Since 1990, the Municipal Housing Fund has provided financial support to housing for lower income populations. After national housing finance collapsed in 1985, just as people from the countryside poured into Curitiba, the city's public housing program bought one of the few remaining large plots of land, "Novo Bairro" (New Neighborhood), as home for 50,000 families. While landowners built the houses themselves, each received a pair of trees and an hour's consultation with an architect to help them develop their plan. COHAB also built Technology Street, an avenue of 24 homes in the centre of Novo Bairro, each built using different construction techniques.

Seven large shopping malls are found in Curitiba: Mueller, Estação, Curitiba, Crystal, Palladium, Patio Batel and Park Barigüi. The Rua das Flores (Street of Flowers) is home to the majority of stores. The area is pedestrianized, with no cars around the centre. An essential element of Curitiba shopping is the Feira do Largo da Ordem, or Largo da Ordem Street Fair.

In 2008, according to IBGE Curitiba's nominal GDP was R$45.7 billion (or about of US$22.5 billion) (with R$25,934, or US$13,000, by nominal GDP per capita, about of US$5,000 more than Brazilian 2008 nominal GDP per capita), making it the fourth richest city in the country, after only São Paulo, Rio de Janeiro and the capital Brasília.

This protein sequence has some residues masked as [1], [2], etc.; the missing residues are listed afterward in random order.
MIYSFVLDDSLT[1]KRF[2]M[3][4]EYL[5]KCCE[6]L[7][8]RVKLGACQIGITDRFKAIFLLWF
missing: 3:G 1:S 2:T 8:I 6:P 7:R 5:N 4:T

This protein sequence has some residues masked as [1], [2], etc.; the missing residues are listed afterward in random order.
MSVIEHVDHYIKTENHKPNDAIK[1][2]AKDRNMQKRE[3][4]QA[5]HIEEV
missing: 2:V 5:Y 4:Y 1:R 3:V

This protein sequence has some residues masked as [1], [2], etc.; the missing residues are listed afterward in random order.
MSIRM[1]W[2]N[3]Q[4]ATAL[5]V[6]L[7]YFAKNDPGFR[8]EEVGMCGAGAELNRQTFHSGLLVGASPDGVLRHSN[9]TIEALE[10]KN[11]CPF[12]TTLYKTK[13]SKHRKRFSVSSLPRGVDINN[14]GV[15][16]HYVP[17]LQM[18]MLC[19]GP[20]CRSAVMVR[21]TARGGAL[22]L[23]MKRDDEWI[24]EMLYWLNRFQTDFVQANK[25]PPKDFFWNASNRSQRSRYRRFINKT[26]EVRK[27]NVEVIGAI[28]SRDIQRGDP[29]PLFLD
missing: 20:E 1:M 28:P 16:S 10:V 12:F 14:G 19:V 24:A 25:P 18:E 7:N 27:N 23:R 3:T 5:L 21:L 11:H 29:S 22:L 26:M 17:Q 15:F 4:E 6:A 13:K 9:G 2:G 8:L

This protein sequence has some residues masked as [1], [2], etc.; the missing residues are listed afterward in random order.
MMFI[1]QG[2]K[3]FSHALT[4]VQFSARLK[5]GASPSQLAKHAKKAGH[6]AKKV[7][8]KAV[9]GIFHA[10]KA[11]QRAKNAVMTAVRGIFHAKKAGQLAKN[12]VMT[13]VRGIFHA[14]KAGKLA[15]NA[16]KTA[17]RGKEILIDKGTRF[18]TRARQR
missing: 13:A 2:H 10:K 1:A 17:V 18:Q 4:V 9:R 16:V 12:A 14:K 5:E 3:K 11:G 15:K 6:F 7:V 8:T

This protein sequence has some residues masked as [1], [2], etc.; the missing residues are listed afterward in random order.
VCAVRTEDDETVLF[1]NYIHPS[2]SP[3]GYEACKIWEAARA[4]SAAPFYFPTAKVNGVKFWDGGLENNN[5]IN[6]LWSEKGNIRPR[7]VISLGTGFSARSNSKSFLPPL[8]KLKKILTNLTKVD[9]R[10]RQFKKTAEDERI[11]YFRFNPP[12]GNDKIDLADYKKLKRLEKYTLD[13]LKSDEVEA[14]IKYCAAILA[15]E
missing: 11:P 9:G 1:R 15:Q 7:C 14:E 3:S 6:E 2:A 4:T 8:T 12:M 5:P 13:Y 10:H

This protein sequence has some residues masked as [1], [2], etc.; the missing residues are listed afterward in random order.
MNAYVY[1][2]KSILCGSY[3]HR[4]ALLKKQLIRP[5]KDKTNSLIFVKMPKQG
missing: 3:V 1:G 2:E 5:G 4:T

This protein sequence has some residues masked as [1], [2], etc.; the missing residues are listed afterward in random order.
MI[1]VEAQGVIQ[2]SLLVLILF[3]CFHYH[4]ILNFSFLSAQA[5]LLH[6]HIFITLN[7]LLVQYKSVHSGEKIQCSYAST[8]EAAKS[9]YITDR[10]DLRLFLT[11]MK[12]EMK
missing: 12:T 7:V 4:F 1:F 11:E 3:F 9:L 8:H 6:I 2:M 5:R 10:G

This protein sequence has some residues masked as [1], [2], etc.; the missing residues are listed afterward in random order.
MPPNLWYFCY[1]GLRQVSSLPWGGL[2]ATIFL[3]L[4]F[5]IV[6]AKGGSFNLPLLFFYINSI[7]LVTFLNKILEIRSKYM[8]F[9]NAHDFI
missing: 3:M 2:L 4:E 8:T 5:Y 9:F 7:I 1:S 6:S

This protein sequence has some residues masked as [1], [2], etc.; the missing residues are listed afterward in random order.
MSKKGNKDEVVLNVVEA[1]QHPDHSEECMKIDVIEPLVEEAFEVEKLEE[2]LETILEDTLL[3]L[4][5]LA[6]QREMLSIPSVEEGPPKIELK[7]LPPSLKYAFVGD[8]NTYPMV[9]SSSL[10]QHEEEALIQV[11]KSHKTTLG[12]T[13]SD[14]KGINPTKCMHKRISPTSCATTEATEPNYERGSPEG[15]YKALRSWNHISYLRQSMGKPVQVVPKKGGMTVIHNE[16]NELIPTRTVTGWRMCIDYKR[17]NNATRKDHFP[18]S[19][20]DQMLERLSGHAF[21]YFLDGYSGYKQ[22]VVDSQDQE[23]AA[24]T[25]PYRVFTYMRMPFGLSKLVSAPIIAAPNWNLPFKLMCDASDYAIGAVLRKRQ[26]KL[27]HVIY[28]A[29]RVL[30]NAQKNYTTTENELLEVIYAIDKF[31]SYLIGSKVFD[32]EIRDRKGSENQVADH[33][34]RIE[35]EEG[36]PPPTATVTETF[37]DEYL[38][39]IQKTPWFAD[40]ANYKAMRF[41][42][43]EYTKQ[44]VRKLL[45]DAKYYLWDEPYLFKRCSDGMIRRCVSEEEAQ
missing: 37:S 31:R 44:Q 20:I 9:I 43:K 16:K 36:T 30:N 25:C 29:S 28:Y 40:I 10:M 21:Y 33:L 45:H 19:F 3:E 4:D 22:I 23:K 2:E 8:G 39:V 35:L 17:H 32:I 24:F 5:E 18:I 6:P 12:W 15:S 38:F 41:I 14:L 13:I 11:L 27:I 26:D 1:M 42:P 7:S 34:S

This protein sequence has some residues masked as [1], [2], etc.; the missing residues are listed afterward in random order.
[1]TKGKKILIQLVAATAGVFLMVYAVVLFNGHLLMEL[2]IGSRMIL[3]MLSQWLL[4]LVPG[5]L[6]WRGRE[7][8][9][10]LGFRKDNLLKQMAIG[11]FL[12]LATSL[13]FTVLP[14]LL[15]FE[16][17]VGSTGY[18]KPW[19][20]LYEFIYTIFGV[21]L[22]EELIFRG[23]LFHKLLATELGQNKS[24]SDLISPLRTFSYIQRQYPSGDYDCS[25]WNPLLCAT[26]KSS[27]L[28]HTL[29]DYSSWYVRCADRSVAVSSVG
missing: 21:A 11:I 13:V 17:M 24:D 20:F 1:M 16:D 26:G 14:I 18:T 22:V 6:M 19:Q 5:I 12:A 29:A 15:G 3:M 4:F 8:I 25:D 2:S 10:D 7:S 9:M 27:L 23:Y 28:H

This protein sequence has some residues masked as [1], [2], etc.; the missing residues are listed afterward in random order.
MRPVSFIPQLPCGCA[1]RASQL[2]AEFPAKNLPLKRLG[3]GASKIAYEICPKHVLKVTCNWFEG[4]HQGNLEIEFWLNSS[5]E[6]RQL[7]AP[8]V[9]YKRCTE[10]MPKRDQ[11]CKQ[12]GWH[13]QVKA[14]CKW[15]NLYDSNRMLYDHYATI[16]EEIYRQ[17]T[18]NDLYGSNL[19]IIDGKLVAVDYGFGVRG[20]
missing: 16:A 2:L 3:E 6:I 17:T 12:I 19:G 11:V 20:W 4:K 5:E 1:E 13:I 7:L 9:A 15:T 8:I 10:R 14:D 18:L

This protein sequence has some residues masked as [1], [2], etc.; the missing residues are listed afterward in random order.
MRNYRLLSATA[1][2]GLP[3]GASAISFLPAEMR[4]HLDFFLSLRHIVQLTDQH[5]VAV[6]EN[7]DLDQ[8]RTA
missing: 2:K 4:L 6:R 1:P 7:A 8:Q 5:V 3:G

Curitiba is the 2nd Pole on Technological Innovation in Brazil, according to IPEA (Applied Economic Research Institute). The 2nd Brazil's Best City for Business and 5th South American Best City for Business, according to America Economia Magazine/2005 and 2006. The Best Destination for Business, according to Veja Magazine of 2007. The 3rd position among the Champions of Infrastructure, Exame Magazine of 2006. The 2nd Best City to Work in Southern Brazil, according to Você S.A. Magazine of 2005. The 49th Position, MasterCard Worldwide Centers of Commerce: Emerging Markets Index of 2008. One of the highlights according to the survey Offshoring Horizons performed by Watson Wyatt of 2007. One of the 10 global sustainability centres, according to Ethisphere Institute of 2008. Curitiba is also home to the largest cancer hospital in the South of Brazil, Erasto Gaertner Hospital.